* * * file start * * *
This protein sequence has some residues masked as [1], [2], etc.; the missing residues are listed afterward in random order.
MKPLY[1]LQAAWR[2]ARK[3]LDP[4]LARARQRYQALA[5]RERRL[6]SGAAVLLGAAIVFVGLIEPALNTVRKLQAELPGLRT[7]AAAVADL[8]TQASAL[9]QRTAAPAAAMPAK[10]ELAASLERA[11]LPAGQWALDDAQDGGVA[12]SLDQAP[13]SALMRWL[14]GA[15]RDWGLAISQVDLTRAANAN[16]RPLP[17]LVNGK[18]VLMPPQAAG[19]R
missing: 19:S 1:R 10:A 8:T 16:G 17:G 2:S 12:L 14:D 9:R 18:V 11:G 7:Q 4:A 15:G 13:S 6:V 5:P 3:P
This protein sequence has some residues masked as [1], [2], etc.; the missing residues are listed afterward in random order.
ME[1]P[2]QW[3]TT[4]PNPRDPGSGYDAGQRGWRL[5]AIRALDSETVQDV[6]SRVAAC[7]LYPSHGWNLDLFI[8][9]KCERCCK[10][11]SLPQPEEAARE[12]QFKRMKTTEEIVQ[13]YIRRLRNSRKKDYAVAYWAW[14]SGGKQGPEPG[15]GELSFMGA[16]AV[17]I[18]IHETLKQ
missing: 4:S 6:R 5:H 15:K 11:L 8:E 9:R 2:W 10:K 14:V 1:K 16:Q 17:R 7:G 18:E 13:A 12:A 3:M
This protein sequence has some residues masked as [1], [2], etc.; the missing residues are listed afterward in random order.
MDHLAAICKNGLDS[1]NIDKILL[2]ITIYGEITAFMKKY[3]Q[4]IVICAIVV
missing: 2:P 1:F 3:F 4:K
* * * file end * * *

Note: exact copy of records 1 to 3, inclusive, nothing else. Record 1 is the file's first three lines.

This protein sequence has some residues masked as [1], [2], etc.; the missing residues are listed afterward in random order.
MKPLY[1]LQAAWR[2]ARK[3]LDP[4]LARARQRYQALA[5]RERRL[6]SGAAVLLGAAIVFVGLIEPALNTVRKLQAELPGLRT[7]AAAVADL[8]TQASAL[9]QRTAAPAAAMPAK[10]ELAASLERA[11]LPAGQWALDDAQDGGVA[12]SLDQAP[13]SALMRWL[14]GA[15]RDWGLAISQVDLTRAANAN[16]RPLP[17]LVNGK[18]VLMPPQAAG[19]R
missing: 19:S 1:R 10:A 8:T 16:G 17:G 2:S 12:L 14:D 9:R 18:V 11:G 7:Q 4:A 15:G 13:S 6:V 5:P 3:P
This protein sequence has some residues masked as [1], [2], etc.; the missing residues are listed afterward in random order.
ME[1]P[2]QW[3]TT[4]PNPRDPGSGYDAGQRGWRL[5]AIRALDSETVQDV[6]SRVAAC[7]LYPSHGWNLDLFI[8][9]KCERCCK[10][11]SLPQPEEAARE[12]QFKRMKTTEEIVQ[13]YIRRLRNSRKKDYAVAYWAW[14]SGGKQGPEPG[15]GELSFMGA[16]AV[17]I[18]IHETLKQ
missing: 4:S 6:R 5:H 15:K 11:L 8:E 9:R 2:W 10:K 14:V 1:K 16:Q 17:R 7:G 18:E 13:A 12:A 3:M
This protein sequence has some residues masked as [1], [2], etc.; the missing residues are listed afterward in random order.
MDHLAAICKNGLDS[1]NIDKILL[2]ITIYGEITAFMKKY[3]Q[4]IVICAIVV
missing: 2:P 1:F 3:F 4:K